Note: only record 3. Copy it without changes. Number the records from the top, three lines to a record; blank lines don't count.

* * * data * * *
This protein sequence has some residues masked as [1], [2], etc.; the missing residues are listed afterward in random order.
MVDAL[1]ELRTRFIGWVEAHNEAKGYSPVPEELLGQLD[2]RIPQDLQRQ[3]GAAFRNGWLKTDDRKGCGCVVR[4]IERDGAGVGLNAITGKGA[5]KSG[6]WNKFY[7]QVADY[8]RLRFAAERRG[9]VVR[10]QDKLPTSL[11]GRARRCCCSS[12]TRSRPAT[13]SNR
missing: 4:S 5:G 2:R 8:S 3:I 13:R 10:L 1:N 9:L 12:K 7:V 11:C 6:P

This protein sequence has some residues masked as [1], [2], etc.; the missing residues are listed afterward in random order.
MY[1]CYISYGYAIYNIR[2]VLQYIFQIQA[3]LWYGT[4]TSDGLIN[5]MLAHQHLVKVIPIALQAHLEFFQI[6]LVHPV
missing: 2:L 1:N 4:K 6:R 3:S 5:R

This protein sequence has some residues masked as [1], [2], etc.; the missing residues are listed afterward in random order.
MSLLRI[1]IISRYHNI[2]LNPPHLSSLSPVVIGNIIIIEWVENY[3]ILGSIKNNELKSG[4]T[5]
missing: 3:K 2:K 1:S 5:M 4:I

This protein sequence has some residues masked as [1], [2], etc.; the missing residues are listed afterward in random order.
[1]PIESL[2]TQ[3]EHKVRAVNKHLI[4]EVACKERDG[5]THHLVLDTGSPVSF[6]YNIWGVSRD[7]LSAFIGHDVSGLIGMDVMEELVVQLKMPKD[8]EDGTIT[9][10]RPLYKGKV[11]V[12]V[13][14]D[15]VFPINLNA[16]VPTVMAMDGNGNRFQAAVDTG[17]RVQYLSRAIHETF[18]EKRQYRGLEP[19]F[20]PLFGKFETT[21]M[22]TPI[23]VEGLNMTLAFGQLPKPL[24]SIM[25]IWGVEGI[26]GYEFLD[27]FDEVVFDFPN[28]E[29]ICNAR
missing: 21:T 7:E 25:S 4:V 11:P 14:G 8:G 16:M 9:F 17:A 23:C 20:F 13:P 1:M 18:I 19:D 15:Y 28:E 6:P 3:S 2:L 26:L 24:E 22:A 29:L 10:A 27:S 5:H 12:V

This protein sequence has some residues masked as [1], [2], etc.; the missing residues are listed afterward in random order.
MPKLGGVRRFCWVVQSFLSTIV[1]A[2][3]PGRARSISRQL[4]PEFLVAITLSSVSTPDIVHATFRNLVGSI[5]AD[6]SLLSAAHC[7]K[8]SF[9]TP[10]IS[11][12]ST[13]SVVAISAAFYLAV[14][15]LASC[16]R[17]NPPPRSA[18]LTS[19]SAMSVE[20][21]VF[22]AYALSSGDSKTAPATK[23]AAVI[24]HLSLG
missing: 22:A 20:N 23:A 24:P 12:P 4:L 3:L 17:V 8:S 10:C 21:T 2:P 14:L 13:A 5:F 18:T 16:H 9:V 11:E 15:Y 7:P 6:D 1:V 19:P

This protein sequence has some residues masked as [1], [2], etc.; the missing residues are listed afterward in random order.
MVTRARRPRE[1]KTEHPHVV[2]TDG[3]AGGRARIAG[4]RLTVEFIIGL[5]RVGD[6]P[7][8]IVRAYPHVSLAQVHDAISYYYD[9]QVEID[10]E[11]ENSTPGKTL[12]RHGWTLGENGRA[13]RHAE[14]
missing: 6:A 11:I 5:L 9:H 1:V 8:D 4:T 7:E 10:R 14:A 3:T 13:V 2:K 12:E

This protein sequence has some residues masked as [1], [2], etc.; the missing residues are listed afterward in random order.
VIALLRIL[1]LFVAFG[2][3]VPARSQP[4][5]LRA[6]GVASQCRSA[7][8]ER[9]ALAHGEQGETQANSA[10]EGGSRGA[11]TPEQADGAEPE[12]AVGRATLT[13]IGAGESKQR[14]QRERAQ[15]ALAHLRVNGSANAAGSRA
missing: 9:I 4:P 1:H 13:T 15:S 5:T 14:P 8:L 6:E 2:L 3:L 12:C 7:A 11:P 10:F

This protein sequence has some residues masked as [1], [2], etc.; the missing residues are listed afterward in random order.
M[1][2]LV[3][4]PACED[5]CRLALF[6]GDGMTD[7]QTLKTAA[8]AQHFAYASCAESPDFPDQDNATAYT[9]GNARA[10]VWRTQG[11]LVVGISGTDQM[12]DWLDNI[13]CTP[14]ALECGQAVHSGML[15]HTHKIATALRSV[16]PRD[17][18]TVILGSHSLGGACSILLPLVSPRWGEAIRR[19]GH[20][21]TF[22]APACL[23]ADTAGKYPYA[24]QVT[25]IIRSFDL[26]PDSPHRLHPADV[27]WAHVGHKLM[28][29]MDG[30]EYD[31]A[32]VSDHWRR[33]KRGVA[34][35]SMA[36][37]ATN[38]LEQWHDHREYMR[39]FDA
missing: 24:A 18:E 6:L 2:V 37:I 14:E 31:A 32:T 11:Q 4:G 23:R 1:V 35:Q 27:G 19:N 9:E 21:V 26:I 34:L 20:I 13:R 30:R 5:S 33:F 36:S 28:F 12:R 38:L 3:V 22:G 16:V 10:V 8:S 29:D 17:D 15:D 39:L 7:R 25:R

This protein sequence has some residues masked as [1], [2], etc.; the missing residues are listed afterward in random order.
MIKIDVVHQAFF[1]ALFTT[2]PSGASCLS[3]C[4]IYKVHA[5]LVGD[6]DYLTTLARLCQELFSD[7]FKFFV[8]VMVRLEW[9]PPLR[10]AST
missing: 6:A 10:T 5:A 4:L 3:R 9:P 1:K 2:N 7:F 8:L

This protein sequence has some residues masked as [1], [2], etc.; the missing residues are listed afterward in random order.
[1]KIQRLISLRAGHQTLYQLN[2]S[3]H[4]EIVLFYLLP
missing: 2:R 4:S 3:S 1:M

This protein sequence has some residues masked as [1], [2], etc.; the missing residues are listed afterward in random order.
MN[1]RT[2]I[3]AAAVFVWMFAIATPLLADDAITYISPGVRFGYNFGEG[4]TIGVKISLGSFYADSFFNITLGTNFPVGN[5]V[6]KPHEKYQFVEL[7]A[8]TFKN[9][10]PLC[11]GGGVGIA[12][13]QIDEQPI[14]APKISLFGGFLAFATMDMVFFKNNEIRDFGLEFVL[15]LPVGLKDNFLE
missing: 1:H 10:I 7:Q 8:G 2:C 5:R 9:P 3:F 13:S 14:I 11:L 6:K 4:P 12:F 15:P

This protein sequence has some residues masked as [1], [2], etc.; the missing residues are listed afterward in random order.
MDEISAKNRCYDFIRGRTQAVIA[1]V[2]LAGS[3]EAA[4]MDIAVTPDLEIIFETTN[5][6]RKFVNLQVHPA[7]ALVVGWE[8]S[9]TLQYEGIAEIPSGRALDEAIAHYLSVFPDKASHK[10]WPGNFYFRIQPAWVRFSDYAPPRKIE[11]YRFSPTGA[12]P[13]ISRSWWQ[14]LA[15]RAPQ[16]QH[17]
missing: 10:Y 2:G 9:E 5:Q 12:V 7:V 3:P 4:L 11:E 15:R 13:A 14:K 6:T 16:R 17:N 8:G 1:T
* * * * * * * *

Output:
This protein sequence has some residues masked as [1], [2], etc.; the missing residues are listed afterward in random order.
MSLLRI[1]IISRYHNI[2]LNPPHLSSLSPVVIGNIIIIEWVENY[3]ILGSIKNNELKSG[4]T[5]
missing: 3:K 2:K 1:S 5:M 4:I